PRINCE ALEXIS poked his head into the pilot’s compartment. His face, overcast with a greenish pallor, reflected apprehension, if not actual fright. “Are we in any danger, Brown?” he shouted above the roar of the exhaust and the blast of the propeller. “Do you think you can get us out of here?”
“For God’s sake, shut up,” snapped the pilot. “Ain’t I got troubles enough without you asking fool questions every five minutes?”
The man in the seat beside the pilot looked horrified. “S-s-sh,” he cautioned. “You shouldn’t speak to his ’ighness like that, my man. It’s most disrespectful.”
“Nuts,” snapped Brown.
The prince staggered back to his seat in the cabin. He almost succeeded in registering offended dignity when a current of air tossed the ship at the moment and threw him off his balance, so that it was a very angry prince who lurched awkwardly into his seat.
“Fasten your safety belt, darling,” admonished his princess. “We are apt to turn over at any minute. I mean, really, did you ever see anything so terribly rough? Oh, I wish we had never come.”
“So do I,” growled Alexis. “I didn’t want to come in the first place; and if I ever get my feet on the ground again, the first thing I am going to do is fire that impudent boor.”
“I think, under the circumstances,” said Jane, “that we really ought to overlook any idiosyncrasy of manner that he may manifest. He’s got all the responsibility. He must be under a terrific nervous strain; and, regardless of everything else, I think you will have to admit that so far he has proved himself a splendid pilot.”
“Annette, my smelling salts, please,” cried Princess Sborov, in a weak voice; “I am sure I’m going to faint. I certainly am.”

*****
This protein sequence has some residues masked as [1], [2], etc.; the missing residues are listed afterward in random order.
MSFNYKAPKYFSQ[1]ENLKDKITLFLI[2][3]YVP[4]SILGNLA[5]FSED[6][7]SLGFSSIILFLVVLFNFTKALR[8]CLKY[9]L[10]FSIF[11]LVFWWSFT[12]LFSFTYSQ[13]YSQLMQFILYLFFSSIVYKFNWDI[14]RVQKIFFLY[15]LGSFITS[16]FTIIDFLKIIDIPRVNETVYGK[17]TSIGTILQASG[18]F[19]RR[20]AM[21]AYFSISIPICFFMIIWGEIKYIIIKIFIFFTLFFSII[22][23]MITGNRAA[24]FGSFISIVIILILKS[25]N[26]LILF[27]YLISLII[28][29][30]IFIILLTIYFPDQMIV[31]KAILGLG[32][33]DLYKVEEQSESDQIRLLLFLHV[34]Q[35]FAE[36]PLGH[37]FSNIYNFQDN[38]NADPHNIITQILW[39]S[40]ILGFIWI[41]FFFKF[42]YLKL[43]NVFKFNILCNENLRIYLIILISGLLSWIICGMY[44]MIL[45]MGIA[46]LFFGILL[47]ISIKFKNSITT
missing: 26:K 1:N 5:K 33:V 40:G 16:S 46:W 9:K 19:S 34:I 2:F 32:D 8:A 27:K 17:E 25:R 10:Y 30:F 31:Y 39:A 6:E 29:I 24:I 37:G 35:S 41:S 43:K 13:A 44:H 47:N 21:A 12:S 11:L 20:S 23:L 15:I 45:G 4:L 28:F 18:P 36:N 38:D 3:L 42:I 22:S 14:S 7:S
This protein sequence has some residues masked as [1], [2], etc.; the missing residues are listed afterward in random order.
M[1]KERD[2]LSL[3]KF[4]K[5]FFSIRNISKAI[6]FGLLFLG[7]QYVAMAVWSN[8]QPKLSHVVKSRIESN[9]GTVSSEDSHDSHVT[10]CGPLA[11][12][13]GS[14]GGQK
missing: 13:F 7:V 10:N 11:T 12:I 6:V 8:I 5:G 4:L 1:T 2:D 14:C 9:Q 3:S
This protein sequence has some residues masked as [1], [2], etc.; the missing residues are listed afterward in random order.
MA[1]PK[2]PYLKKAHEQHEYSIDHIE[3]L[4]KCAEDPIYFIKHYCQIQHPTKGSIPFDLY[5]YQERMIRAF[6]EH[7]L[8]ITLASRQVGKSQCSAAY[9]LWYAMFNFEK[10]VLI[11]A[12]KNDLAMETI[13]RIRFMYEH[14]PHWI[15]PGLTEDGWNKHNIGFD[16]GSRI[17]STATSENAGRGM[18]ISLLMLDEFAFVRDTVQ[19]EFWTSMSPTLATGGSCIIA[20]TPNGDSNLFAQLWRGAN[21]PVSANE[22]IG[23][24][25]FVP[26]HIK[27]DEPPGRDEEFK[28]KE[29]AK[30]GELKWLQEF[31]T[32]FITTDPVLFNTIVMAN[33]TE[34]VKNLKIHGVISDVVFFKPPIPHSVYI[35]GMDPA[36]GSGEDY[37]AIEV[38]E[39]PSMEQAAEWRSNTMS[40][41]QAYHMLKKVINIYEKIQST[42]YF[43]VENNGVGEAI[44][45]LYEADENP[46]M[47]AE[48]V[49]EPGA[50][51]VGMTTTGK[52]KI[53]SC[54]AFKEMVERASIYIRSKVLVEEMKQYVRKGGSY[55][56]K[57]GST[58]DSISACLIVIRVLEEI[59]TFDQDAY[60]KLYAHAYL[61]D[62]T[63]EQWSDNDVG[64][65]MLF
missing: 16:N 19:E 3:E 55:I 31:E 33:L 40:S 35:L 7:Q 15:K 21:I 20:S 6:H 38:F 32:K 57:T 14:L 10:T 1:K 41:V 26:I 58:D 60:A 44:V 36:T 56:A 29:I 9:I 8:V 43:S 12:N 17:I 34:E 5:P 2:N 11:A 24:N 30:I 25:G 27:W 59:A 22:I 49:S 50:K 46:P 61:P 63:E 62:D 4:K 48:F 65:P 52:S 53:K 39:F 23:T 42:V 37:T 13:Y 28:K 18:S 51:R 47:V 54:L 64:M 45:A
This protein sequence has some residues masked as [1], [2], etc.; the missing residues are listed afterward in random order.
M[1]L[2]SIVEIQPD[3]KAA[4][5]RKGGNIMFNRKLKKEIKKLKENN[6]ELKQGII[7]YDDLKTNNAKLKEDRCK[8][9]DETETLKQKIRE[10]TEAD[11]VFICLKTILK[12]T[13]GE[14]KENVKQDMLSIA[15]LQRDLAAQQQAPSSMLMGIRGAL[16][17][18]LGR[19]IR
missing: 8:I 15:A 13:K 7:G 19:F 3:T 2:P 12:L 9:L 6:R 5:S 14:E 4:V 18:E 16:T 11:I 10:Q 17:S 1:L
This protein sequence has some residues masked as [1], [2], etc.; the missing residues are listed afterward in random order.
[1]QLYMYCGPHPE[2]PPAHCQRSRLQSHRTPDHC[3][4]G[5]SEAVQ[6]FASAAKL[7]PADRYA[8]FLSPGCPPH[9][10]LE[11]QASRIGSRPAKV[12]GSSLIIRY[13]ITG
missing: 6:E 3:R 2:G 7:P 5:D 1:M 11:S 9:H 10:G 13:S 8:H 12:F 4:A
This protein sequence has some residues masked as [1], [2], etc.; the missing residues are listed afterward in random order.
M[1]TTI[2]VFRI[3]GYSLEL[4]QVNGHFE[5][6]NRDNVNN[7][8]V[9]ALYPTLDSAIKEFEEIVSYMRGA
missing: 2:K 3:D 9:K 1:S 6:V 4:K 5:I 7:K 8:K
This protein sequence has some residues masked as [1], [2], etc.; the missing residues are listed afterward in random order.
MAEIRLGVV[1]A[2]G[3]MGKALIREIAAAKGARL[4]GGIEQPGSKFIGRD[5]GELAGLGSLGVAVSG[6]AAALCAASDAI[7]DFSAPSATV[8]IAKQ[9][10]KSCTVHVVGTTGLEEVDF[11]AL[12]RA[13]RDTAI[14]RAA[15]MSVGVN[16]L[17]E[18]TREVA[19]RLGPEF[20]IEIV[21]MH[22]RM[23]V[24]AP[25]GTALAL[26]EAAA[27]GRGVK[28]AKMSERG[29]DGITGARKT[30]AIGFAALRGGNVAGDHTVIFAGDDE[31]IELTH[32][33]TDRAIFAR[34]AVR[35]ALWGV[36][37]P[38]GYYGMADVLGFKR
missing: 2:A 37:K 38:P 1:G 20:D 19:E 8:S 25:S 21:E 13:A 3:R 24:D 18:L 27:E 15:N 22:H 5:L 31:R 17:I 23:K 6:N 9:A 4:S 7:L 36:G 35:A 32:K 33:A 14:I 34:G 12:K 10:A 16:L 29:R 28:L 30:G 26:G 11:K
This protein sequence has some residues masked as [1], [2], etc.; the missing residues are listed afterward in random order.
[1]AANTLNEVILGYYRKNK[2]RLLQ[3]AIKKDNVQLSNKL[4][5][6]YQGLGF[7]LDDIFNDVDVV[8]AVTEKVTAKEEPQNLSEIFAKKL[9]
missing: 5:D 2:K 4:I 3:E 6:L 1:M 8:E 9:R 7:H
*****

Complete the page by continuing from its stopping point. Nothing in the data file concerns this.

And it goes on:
“Sapristi, what a trip!” exclaimed Sborov. “If it were not for you, dear lady, I should go crazy. You seem to be the only one in the party with any poise. Are you not afraid?”
“Yes, of course I am afraid. We have been flying around in this storm for what seems an eternity, but getting excited about it won’t do us any good.”
“But how can you help being excited? How could anyone help being excited?”
“Look at Tibbs,” said Jane. “He’s not excited. He’s as cool as a cucumber.”
“Bah!” exclaimed Sborov. “Tibbs is not human. I do not like these English valets—no heart, no feeling.”
“Really, my dear,” expostulated the princess, “I think he is perfect—a regular gentleman’s gentleman.”
A vivid flash of lightning shot the dark clouds that enveloped them. Thunder roared and crashed. The ship lurched drunkenly onto one wing and nosed suddenly down. Annette screamed; the Princess Sborov swooned. The plane spun once before Brown could pull her out of it. He righted her with an effort.
“Wh-ew!” he exclaimed.
“My word,” said Tibbs.
Princess Sborov was slumped in her chair. Her smelling salts had fallen to the floor. Her hat was over one eye; her hair dishevelled. Alexis made no move to come to her aid.
“You had better look after the princess, Annette,” said Jane. “I think she needs attention.”